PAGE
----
Are you looking for a place to come during a crisis, but don’t want or need a hospital or other immediate professional care? Is there anyone you can call, or actually talk to face-to-face — someone who has “walked in your shoes?” Could a peer help you figure out the next steps to take to deal with the immediate crisis and continue in your own recovery? The answer to all these questions is, YES. The place is Safe Harbor, and the person you can sit down with in a comfortable, calm setting is one of our Peer Specialists — one of your peers.
We’ve Been There
Our Safe Harbor Peer Specialists have experienced mental illness and are in recovery. They’ve been in crisis situations that are stressful — they understand how you feel and can listen, share and offer practical coping strategies. Our goal is to give you a comfortable space where you can come, talk and learn about available tools that work in time of crisis, and get back on your feet as you pursue recovery.
Recovery-Focused Crisis Care
No two crises are the same, and every person who calls or visits Safe Harbor is treated as an individual. We listen and provide practical support and strategies to deal with the immediate situation. We also offer suggestions for connecting or reconnecting with other resources after the immediate crisis for continued support in your recovery process.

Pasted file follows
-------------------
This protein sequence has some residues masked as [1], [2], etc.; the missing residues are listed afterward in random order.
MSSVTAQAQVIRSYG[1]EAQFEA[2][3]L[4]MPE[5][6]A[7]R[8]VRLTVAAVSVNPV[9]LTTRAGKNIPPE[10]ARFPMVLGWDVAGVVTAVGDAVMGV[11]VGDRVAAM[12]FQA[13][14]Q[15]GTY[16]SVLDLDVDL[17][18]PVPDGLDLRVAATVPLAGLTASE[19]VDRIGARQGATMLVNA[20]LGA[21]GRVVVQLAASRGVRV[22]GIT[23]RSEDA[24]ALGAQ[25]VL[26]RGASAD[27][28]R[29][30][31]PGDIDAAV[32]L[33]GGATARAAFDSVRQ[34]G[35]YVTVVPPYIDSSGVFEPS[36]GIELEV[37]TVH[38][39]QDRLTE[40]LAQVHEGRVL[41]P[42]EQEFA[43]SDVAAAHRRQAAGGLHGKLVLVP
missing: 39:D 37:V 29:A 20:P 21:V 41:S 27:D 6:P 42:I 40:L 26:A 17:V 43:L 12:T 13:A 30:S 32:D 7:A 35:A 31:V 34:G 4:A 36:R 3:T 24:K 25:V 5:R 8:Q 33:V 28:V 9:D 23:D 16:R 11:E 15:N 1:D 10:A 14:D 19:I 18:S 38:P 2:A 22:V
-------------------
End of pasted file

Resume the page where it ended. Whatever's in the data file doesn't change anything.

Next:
Visit or Call
Nine out of 10 persons who have come to Safe Harbor report that these services averted a hospitalization. Call us. If we can help by phone, we will. If you want to come in, you are welcome. We offer a calm, comfortable environment where you can talk, relax and stay for up to 24 hours. We can provide a light snack (no meals are available) and a wealth of resources. Please bring your medicine with you — there is safe storage available.
Call the Warm Line. A Safe Harbor Peer Support Specialist will answer any time of day or night.
Safe Harbor does not provide emergency or other professional psychiatric or medical care. If you are in a crisis requiring professional attention, please call your doctor or therapist. In case of emergency, call 911.